27 Sep Cody Townsend Tackles ‘The Fifty’
After years of filming, the Squaw Valley skier has turned to North America’s most daunting lines for a new adventure
It’s late July, and a tan Cody Townsend takes a sip from a Yeti mug. It couldn’t be further from midwinter, and the nearest skiable patch of snow is hours away, but sitting outside Sugar Pine Cakery on Tahoe’s North Shore, the professional skier from Squaw Valley is all smiles.
He smiles when discussing skiing, snow and the upcoming winter, but that much should be obvious since he’s one of the world’s most famous skiers. But he also flashes a wide grin when discussing what he will make his wife for dinner that evening, and an even wider smile when he makes fun of himself for mistakes he’s made in the mountains and the growing pains of learning how to become a ski mountaineer.
Always humble, always talented, and now, perfectly content. It wasn’t always this way.
About five years ago, his life was at a crossroads. He had carved out a successful career as a skier by being a grinder, initially working menial jobs around Squaw Valley and sharpening his skills at a resort famous for transforming unknown skiers into known commodities. Along the way, he developed a film career and attracted lucrative sponsors, including Salomon. Steadily, he became more and more relevant, his name developed more cache, and he turned his childhood passion into an adult life in the mountains.
He bought a house in Tahoe and married Elyse Saugstad, also a professional skier. He was in magazines. He was in films. He was a ski star on social media. He had it all, or so it seemed.
A staple in Matchstick Productions films for years, his film career reached its zenith in 2014. The company’s release that year, Days of My Youth, chronicled skiers’ lives and their trajectory toward stardom. To everyone else, it was just another year, just another ski film. But there is one segment in that film that changed Townsend forever. It left him fulfilled, yes, but it also left him directionless for the first time.
In that film, Townsend conquered a career-defining line called “The Crack” in Alaska’s Tordrillo Range. The jaw-dropping descent, which has several million views on YouTube, showered him with unprecedented praise. Professionally speaking, none of the accolades were bigger than the “Best Line” and “Full Throttle” awards given to him by POWDER magazine, the industry’s most respected publication.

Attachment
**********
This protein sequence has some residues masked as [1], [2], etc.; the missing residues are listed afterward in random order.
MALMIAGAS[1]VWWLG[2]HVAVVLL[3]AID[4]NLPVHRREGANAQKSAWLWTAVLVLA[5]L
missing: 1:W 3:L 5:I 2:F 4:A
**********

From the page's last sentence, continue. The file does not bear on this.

In short, a former high school quarterback from Santa Cruz, a town famous for surfing, was considered the best skier in the world. In the world. Everyone—friends, family, sponsors, critics—wanted to know what Townsend would do for an encore, as is the nature of the ski industry. Even Townsend was curious about what was next. But he had no answers for himself or anybody else, only questions.
“It all starts with The Crack, because after I did that, it had me feeling a little burnt out on the ski film production stuff,” Townsend says. “I had been doing that for 10 years and got to this point of doing everything I had wanted to do, every goal. My last dream was an explicit dream and that was The Crack and skiing something like that—and I had found it and skied it.
“So that summer everybody was asking me, ‘What is next?’ I had no idea. People were putting pressure on me and were telling me, ‘How are you going to top that? You have to do something.’ I did the opposite. I pulled back.”
A New Direction
Inexplicably, at least to the outside world, Townsend stopped filming. He ditched the helicopter and replaced it with his own feet. He traded guaranteed powder for uncertain snow conditions. He went on his first expedition-style trip, skiing and climbing big, steep lines in remote places where only he and a few friends were witnesses. He went on trips as close as the Eastern Sierra and as far away as Tibet. He found immense pleasure being in the mountains without an orchestrated film crew. It’s not that he felt the non-commercial aspect was better than the commercial one. It’s just that the 36-year-old had noticed a change within himself that made him appreciate a new style of mountain adventure.
“I found I had other dreams, and those trips changed my perspective of the mountains in general and my relationship with the mountains,” Townsend says. “That is when I started to figure out that the typical ski film production, what I had been doing out of a helicopter, my heart wasn’t there anymore. One of my biggest fears in life is turning something that I love into a job and something I resent. I started to get to that point. And if I kept doing what I was doing, then I was going to not like this sport anymore—and to me that was a tragedy to turn the thing that guided my whole life, the thing I loved most, into a job…